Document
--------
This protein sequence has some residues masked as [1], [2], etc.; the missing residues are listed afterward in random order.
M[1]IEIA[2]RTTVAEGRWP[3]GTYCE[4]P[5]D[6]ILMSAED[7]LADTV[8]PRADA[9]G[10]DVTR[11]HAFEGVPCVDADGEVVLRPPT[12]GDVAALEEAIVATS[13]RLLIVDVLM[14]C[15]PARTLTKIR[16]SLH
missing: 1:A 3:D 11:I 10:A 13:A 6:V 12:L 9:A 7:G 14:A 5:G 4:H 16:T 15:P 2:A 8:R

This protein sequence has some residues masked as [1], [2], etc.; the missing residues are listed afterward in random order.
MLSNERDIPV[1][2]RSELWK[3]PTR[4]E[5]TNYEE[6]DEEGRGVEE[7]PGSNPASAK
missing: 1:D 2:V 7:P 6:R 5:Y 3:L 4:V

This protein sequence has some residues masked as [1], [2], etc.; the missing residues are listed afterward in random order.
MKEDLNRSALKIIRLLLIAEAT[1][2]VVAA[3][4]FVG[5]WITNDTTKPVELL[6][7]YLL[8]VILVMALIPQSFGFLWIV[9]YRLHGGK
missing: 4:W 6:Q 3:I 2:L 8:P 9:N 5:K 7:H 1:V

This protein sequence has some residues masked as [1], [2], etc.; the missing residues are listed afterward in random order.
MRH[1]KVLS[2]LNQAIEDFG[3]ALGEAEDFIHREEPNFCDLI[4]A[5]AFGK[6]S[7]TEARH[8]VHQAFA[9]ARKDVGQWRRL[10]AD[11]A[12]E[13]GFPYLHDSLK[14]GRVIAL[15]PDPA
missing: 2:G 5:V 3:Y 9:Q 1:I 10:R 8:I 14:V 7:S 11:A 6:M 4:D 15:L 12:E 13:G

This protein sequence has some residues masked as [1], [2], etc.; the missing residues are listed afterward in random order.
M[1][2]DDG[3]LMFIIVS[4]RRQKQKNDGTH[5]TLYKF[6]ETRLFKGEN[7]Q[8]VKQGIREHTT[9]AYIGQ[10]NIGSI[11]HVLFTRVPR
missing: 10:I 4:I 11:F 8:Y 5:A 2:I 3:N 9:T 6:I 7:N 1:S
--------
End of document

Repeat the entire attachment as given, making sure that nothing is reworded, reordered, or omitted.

This protein sequence has some residues masked as [1], [2], etc.; the missing residues are listed afterward in random order.
M[1]IEIA[2]RTTVAEGRWP[3]GTYCE[4]P[5]D[6]ILMSAED[7]LADTV[8]PRADA[9]G[10]DVTR[11]HAFEGVPCVDADGEVVLRPPT[12]GDVAALEEAIVATS[13]RLLIVDVLM[14]C[15]PARTLTKIR[16]SLH
missing: 1:A 3:D 11:I 10:A 13:A 6:V 12:L 9:A 7:G 14:A 5:G 4:H 16:T 15:P 2:A 8:R

This protein sequence has some residues masked as [1], [2], etc.; the missing residues are listed afterward in random order.
MLSNERDIPV[1][2]RSELWK[3]PTR[4]E[5]TNYEE[6]DEEGRGVEE[7]PGSNPASAK
missing: 1:D 2:V 7:P 6:R 5:Y 3:L 4:V

This protein sequence has some residues masked as [1], [2], etc.; the missing residues are listed afterward in random order.
MKEDLNRSALKIIRLLLIAEAT[1][2]VVAA[3][4]FVG[5]WITNDTTKPVELL[6][7]YLL[8]VILVMALIPQSFGFLWIV[9]YRLHGGK
missing: 4:W 6:Q 3:I 2:L 8:P 9:N 5:K 7:H 1:V

This protein sequence has some residues masked as [1], [2], etc.; the missing residues are listed afterward in random order.
MRH[1]KVLS[2]LNQAIEDFG[3]ALGEAEDFIHREEPNFCDLI[4]A[5]AFGK[6]S[7]TEARH[8]VHQAFA[9]ARKDVGQWRRL[10]AD[11]A[12]E[13]GFPYLHDSLK[14]GRVIAL[15]PDPA
missing: 2:G 5:V 3:Y 9:Q 1:I 10:R 8:I 14:V 7:S 11:A 6:M 4:D 15:L 12:E 13:G

This protein sequence has some residues masked as [1], [2], etc.; the missing residues are listed afterward in random order.
M[1][2]DDG[3]LMFIIVS[4]RRQKQKNDGTH[5]TLYKF[6]ETRLFKGEN[7]Q[8]VKQGIREHTT[9]AYIGQ[10]NIGSI[11]HVLFTRVPR
missing: 10:I 4:I 11:F 8:Y 5:A 2:I 3:N 9:T 6:I 7:N 1:S